The annulment of a young Muslim couple’s marriage because the bride was not a virgin has caused anger in France, prompting President Sarkozy’s party to call for a change in the law.
The decision by a court in Lille was condemned by the government, media, feminists and civil rights organizations after it was reported in a legal journal on Thursday.
The case, which had previously gone unreported, involved an engineer in his 30s, named only as "Mr. X," who married "Ms. Y," a student nurse in her 20s, in 2006.
The wedding night party was still under way at the family’s home in Roubaix when the groom came down from the bedroom complaining that his bride was not a virgin. He could not display the blood-stained sheet that is traditionally exhibited as proof of the bride’s “purity.”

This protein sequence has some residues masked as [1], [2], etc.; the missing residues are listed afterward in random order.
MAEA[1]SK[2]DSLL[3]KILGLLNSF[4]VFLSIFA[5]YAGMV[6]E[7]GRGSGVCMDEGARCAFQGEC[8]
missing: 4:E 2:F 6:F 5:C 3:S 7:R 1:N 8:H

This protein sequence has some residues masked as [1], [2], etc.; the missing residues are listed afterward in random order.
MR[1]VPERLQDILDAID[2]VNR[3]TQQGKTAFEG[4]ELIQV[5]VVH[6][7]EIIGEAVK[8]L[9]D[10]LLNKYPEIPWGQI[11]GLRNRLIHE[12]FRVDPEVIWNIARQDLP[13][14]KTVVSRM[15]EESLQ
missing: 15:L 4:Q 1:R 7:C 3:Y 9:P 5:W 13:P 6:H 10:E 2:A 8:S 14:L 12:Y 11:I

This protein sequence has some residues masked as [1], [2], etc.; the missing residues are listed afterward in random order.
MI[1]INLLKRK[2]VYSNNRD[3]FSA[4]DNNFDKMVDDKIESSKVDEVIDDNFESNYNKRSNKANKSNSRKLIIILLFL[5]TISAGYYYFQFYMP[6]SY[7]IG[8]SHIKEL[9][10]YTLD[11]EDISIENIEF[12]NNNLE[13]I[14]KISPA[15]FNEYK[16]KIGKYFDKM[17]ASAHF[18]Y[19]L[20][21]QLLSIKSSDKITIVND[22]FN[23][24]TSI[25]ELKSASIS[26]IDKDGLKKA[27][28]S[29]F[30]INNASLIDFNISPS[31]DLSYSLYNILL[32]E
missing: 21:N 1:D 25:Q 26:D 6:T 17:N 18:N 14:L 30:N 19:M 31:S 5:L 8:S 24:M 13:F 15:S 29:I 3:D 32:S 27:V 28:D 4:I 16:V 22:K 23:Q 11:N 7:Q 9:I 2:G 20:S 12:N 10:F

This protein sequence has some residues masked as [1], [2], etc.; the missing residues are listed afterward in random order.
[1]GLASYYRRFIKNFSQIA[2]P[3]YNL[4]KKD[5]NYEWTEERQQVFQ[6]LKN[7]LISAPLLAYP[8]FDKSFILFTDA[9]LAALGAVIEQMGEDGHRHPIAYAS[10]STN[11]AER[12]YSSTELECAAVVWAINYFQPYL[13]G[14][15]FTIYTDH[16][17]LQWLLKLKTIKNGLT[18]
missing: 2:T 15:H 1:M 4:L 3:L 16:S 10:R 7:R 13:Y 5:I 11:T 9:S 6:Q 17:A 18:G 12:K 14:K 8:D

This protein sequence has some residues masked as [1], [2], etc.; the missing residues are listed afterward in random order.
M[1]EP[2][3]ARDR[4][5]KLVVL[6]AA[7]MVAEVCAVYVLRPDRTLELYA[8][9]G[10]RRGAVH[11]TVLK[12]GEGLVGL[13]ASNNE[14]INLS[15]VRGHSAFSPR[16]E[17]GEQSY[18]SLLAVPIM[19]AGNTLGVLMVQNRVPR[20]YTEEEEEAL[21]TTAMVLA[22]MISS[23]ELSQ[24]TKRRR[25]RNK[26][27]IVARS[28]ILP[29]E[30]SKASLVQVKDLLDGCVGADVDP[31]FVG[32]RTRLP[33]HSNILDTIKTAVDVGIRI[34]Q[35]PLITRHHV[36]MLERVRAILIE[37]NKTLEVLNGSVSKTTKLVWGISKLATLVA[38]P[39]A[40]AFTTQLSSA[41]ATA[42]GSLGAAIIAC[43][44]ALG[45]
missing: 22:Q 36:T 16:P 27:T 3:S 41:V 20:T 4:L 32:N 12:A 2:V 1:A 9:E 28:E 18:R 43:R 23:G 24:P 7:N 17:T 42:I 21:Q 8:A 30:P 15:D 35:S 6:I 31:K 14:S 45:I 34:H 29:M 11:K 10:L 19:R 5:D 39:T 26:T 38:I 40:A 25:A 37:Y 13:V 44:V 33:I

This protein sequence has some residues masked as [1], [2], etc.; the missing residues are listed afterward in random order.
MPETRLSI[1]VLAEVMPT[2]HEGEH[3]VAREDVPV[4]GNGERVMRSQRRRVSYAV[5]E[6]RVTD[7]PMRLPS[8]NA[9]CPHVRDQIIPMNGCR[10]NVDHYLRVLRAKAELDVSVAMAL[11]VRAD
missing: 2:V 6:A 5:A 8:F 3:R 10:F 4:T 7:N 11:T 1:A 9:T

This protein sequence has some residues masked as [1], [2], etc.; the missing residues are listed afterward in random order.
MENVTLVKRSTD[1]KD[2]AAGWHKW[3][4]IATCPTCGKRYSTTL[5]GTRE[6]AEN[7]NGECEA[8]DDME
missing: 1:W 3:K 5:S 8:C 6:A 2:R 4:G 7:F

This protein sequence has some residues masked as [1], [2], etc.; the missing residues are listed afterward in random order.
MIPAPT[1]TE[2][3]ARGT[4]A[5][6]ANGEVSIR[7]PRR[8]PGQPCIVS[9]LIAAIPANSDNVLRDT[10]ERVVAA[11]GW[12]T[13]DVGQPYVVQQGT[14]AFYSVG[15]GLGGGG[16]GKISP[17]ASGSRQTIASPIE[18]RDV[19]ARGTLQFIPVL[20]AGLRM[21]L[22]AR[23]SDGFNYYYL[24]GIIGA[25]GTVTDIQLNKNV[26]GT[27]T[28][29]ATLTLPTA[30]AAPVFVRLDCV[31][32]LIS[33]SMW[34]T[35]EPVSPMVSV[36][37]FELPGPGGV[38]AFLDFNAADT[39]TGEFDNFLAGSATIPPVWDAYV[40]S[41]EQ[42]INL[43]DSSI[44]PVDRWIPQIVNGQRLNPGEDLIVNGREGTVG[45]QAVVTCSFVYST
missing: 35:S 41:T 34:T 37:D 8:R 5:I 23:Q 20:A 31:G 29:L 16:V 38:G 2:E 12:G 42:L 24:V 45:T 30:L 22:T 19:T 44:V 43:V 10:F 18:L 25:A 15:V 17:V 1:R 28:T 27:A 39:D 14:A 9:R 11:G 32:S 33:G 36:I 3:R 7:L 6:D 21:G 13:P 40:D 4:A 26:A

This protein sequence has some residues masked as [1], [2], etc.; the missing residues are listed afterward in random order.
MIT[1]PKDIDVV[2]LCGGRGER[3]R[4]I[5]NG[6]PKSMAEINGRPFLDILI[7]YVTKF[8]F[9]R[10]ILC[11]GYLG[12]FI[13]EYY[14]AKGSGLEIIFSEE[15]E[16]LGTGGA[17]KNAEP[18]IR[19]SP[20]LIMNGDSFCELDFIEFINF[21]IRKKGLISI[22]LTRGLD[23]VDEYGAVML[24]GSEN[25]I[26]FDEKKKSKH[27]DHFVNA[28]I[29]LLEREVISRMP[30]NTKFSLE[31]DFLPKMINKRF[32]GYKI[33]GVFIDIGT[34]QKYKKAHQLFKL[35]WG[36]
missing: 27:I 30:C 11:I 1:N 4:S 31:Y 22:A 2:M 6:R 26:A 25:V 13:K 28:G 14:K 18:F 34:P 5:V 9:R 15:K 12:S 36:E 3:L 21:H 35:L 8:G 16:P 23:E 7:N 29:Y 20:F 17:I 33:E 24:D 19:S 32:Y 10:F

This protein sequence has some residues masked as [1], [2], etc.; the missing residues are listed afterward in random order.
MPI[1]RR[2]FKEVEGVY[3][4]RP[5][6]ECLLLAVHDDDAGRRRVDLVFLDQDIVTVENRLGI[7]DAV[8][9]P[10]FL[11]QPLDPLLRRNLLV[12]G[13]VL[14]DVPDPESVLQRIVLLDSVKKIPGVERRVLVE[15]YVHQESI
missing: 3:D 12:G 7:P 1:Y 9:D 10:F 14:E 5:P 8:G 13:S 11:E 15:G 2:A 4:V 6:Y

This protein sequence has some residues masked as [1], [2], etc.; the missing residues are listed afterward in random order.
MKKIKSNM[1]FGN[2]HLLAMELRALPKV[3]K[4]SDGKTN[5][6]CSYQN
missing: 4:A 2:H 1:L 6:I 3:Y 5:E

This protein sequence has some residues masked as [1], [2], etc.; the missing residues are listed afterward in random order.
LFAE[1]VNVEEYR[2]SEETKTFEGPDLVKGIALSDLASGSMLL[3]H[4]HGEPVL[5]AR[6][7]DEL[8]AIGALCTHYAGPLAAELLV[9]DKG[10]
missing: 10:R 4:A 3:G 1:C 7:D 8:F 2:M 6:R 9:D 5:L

The husband went to court the following morning and was granted an annulment on the grounds that his bride had deceived him on “one of the essential elements” of the marriage. The woman then acknowledged that she had led her groom to believe that she was a virgin when she had already had sexual intercourse. She did not oppose the annulment.
Critics ran out of superlatives to condemn what they depicted as a dangerous aberration. Valérie Létard, Minister for Women’s Rights, said that she was “shocked to see that today in France the civil law can be used to diminish the status of women”.
Requests for annulments have risen sharply to nearly 2,000 a year in France, but experts could recall no case involving non-virginity.